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Many of us have dental fillings in place for many years and the question becomes when should they be replaced? Dental fillings are man made materials used to replace tooth structure that has been damaged by tooth decay. The dental filling will allow your dentist to restore both function and shape of your tooth back to its natural form.

Types Of Dental Fillings

Amalgam (Silver). Use of amalgam has seen some controversy over the years due to its mercury content. Amalgam is made up of a mixture of various metals. Use of amalgam has some drawbacks (beyond its mercury content) which include:

1. No Bonding Properties. Amalgam cannot be bonded to existing tooth structure. This means that a tooth must be over prepared removing more natural tooth structure than necessary to ensure the amalgam filling will hold in place.

2. Not A Cosmetic Restoration. Amalgam is a darker color and cannot be matched to your existing teeth.

3. Increased Risk Of Tooth Fracture. Another disadvantage to using a metal allow is that it can expand and contract over time based on your oral environment. If the metal allow expands too much it can cause your tooth to weaken and fracture over time.

Composite Resin. This has become the preferred dental restoration for most dentists and patients. The advantages of composite resin include:

1. Cosmetic Restoration. Dental composite is a tooth colored material that can be matched to your existing teeth. If done properly a dental composite can match perfectly to your natural teeth.

2. Excellent Bonding Properties. Unlike dental amalgam restorations, a composite resin filling can be directly bonded to your natural tooth structure. This creates a stronger attachment to the teeth.

3. Conservative Restoration. Since a composite resin can be bonded directly to the tooth much less natural tooth structure needs to be removed. There is no need to take away any more tooth structure than is absolutely necessary to restore the tooth back to its natural form and function.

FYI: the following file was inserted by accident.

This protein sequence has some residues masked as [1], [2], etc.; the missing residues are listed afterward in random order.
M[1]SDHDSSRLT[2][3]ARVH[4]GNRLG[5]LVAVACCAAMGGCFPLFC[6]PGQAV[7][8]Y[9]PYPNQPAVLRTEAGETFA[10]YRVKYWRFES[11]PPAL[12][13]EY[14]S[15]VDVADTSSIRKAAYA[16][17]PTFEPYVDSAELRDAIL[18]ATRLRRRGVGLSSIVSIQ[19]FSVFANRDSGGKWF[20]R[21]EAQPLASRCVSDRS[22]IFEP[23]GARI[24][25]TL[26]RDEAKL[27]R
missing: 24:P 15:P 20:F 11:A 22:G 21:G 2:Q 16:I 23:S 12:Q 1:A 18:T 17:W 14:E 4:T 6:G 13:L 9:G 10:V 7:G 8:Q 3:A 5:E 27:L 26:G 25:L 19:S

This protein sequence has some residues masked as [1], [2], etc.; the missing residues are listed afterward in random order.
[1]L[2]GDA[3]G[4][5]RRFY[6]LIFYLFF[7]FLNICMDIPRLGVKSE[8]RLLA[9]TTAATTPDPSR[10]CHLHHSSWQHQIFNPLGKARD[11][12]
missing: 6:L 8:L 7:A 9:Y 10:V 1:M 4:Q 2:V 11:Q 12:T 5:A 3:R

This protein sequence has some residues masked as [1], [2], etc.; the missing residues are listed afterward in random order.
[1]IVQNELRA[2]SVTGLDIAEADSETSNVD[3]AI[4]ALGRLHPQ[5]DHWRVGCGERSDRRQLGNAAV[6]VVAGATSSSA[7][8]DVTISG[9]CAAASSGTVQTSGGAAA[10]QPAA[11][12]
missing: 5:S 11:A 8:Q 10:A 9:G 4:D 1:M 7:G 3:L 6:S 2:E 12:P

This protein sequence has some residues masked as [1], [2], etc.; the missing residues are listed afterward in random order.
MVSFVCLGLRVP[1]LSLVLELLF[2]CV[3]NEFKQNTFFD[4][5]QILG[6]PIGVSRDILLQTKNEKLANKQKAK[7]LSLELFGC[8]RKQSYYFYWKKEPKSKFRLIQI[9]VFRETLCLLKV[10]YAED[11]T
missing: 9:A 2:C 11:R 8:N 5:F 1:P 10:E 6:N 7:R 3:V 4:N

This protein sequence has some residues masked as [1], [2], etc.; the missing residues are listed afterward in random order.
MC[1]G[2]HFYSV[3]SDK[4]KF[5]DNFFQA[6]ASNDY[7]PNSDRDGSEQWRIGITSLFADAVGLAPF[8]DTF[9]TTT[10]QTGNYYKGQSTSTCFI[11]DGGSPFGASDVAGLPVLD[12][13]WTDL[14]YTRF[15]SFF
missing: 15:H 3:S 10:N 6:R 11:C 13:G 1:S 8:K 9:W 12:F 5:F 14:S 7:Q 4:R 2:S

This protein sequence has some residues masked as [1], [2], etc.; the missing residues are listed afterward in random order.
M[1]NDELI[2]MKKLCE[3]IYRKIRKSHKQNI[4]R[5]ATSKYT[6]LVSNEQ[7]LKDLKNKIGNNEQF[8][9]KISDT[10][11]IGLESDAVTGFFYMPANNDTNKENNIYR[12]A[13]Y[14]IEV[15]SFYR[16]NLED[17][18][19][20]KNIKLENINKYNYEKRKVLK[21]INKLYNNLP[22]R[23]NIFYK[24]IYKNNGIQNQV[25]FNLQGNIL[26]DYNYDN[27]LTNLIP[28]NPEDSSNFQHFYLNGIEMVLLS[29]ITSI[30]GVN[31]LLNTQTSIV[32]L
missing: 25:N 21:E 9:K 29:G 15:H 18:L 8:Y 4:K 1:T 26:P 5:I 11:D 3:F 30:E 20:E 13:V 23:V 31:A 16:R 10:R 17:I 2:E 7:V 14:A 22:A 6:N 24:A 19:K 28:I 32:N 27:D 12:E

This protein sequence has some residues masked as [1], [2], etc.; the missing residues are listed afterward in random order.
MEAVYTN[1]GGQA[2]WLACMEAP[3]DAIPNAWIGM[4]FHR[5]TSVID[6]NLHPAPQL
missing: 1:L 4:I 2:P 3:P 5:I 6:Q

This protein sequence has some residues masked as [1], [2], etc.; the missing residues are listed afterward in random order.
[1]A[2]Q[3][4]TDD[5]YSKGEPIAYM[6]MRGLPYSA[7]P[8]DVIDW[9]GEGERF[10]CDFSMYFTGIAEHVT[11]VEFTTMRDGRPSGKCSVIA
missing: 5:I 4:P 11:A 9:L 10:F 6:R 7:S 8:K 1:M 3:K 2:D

The main disadvantage to the use of composite resin is the presence of Bisphenol-A (BPA) in some dental composites. If this is a concern to you, ask your dentist if they are using BPA free dental composite.

Signs A Dental Filling Needs To Be Replaced

Temperature Sensitivity. This can be quite uncomfortable but it is important to see your dentist when it arises. If the pain goes away after exposure to hot or cold after a few seconds, it is usually repairable but if the pain lingers for a longer time after removal of exposure, it may indicate damage to the nerve that cannot be repaired with a simple dental filling.

Pain Upon Biting. This can indicate a fracture beginning in your tooth from an existing dental restoration.

Throbbing, Constant Pain. If the tooth decay reaches the nerve of the tooth it will create a toothache pain. Root canal therapy may be required at this point.

Fractured Dental Filling. If you notice a piece of your dental filling has broken off you need to see your dentist immediately to have it repaired or replaced.

Conclusion

Being aware of your signs and symptoms is key to knowing when to see your dentist. Regular dental examinations and dental x-rays are needed to fully evaluate your existing dental fillings and give your dentist all the information needed as to when your dental fillings need replacement. It is best to diagnose replacement as soon as possible to avoid more extensive dental work.

Dental Bonding (also referred to as Adhesive Dentistry) is the process whereby your dentist or cosmetic dentist rebuilds, reshapes, and/or covers tooth defects using tooth-colored materials (composite resins).